A match was struck by F.E.A.R. He lit a black candle off it and handed it to me. He lit two more.
“No flashlights?” I asked.
“No. She bled electricity,” F.E.A.R replied then head off down one of the passages.
I looked to Brittle for some explanation. She shook her head slowly: Don’t ask. She followed him.
The room was a crumbling ode to ancient masonry: hulking walls; heavy ceilings and a suffocating maze of dark passageways. My suspicions were instantly confirmed; we were inside the despicable, hideous Greystone Lunatic Asylum. Built in the early 1900’s, it remained in operation up to a mere thirty years ago, when it was finally abandoned then left to rot.
I hurried to catch up with Brittle and F.E.A.R.
We passed room after room, catching shadowy glimpses of human residue and hints of a harrowing life: A broken wheelchair on its side beside a tossed, rusty cot; a moldy rag doll missing an arm; a shredded nightgown . . .
“The nights were the worse. They cut the electricity to the wards to save money.” F.E.A.R announced suddenly, not sure to whom.
Brittle took my hand and squeezed. I was beginning to realize that she wanted me here more for support than sex.
F.E.A.R. walked with unwavering, unhurried determination.
We entered a room that had obviously been some sort of administrative office: desks tilted over, broken chairs, scads of damp moldy papers strewn across the floor. I plucked up a crumpled piece. It was from a patient’s file detailing their treatments: Electro-shock, skull drilling, ice cold baths, extended isolation . . .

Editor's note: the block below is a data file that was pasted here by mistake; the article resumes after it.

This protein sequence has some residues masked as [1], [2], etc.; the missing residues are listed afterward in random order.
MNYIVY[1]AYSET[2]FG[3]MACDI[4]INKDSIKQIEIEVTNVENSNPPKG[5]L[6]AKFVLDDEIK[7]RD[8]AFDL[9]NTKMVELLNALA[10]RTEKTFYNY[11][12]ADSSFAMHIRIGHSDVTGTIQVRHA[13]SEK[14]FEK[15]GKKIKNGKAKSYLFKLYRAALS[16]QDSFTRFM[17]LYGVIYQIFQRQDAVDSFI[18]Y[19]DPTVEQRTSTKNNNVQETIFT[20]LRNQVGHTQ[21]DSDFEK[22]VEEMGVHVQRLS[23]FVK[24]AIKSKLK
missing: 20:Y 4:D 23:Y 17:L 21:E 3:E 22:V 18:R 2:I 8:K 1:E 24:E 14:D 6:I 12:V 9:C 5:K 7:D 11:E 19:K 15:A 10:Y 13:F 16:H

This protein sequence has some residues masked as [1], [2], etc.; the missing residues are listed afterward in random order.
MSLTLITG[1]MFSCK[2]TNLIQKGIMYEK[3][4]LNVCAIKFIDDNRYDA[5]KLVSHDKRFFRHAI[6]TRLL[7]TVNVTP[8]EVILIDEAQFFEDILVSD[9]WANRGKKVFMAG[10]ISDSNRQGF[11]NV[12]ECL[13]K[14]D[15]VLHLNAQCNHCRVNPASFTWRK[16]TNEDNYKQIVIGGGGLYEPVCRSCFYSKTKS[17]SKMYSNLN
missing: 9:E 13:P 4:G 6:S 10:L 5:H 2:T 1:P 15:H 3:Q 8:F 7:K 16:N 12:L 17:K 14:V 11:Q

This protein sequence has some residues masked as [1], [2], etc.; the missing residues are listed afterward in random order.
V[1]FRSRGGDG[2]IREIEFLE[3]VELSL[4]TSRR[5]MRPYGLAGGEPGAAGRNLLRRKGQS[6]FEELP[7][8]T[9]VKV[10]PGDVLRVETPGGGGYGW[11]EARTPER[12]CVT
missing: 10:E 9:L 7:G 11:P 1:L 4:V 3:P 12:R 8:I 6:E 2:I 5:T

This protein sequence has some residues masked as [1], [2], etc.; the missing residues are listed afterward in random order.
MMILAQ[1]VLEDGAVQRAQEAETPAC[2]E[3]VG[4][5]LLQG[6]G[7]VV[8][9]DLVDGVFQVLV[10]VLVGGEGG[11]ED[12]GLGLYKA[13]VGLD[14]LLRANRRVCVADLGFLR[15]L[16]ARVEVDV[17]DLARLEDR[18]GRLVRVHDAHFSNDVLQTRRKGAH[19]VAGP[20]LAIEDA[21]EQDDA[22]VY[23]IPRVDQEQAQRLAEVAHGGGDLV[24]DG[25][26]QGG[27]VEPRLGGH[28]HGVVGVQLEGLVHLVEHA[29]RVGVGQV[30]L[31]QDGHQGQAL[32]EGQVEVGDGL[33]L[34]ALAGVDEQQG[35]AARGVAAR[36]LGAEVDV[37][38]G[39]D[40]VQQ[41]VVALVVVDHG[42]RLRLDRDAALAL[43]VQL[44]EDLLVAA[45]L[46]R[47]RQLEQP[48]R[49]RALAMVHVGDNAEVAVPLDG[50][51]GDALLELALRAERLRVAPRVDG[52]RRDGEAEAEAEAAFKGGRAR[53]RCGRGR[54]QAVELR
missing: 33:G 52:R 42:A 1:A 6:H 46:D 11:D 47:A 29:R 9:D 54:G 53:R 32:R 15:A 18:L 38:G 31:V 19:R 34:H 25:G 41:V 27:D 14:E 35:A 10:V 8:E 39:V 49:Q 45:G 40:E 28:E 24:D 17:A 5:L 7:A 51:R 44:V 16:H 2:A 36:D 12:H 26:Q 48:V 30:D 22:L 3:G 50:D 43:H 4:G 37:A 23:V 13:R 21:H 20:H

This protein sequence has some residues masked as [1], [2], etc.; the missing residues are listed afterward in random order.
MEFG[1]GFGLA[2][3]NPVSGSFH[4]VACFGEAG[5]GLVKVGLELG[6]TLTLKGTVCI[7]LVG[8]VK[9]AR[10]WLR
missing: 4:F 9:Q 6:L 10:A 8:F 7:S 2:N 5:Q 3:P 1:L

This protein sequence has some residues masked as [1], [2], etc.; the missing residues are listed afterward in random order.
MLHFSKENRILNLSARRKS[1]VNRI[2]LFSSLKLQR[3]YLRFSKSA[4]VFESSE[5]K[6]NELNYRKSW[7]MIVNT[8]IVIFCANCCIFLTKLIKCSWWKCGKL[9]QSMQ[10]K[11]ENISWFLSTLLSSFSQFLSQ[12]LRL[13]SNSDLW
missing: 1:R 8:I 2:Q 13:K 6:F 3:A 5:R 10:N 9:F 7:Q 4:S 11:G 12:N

F.E.A.R. let his backpack drop to the floor. He removed a thick, club hammer. It must have weighed at least 3 or 4 pounds. He placed his candle on the floor and blew it out.
Brittle and I remained in the center of the room as F.E.A.R. closed his eyes and walked the perimeter of the room, his right hand sliding lightly across the cracked concrete walls, the hammer dangled heavy in his left. Occasionally his fingers would sink into a hole in the wall, always at about the same height. There was writing above each hole, but I couldn’t make it out.
“The screams didn’t reach this room,” he said softly, matter-of-factly, “they pretended they didn’t exist at all. In here all were safe and cozy and . . .” He stopped. His fingers brushed a circle over a bare section of wall, reverently. “Sane.”
Without warning he shifted the hammer to his right hand and delivered three pounding blows to the wall.
BAM! BAM! BAM!
The concrete shattered and fell to the floor in a shower of dust. A gaping black hole remained. F.E.A.R. studied his handiwork, breathing heavy from the exertion. He removed a can of black spray paint and sprayed something above the hole.
“Remember,” he whispered.
He put the hammer and paint back inside his backpack, relit his candle then left the room. I led Brittle to where he had just hammered; she refused to release my hand.
Above the hole he had sprayed: F.E.A.R. 11/19/14.
I glanced down the wall. Each hole had his name and a date above it: same month and day, different non-consecutive year. I counted at least nine other holes, but I couldn’t see the farthest walls.
“Fuck Everything And Run,” Brittle said.
“F. E. A. R. We better go there’s still two more rooms.”
I could see the shadows cast by F.E.A.R.’s candle rounding a corner. I’m no sissy, but this place was seriously creepy, and I was anxious to catch up. But Brittle knew where he was going, and I could tell she only felt comfortable talking out of his earshot, so I allowed her to set the pace.
“This is my fifth time. It always frightens me. I’m so glad you’re here,” Brittle whispered and kissed my cheek lightly.
“I don’t understand any of this,” I said, ignoring the kiss. “Why does he do this?”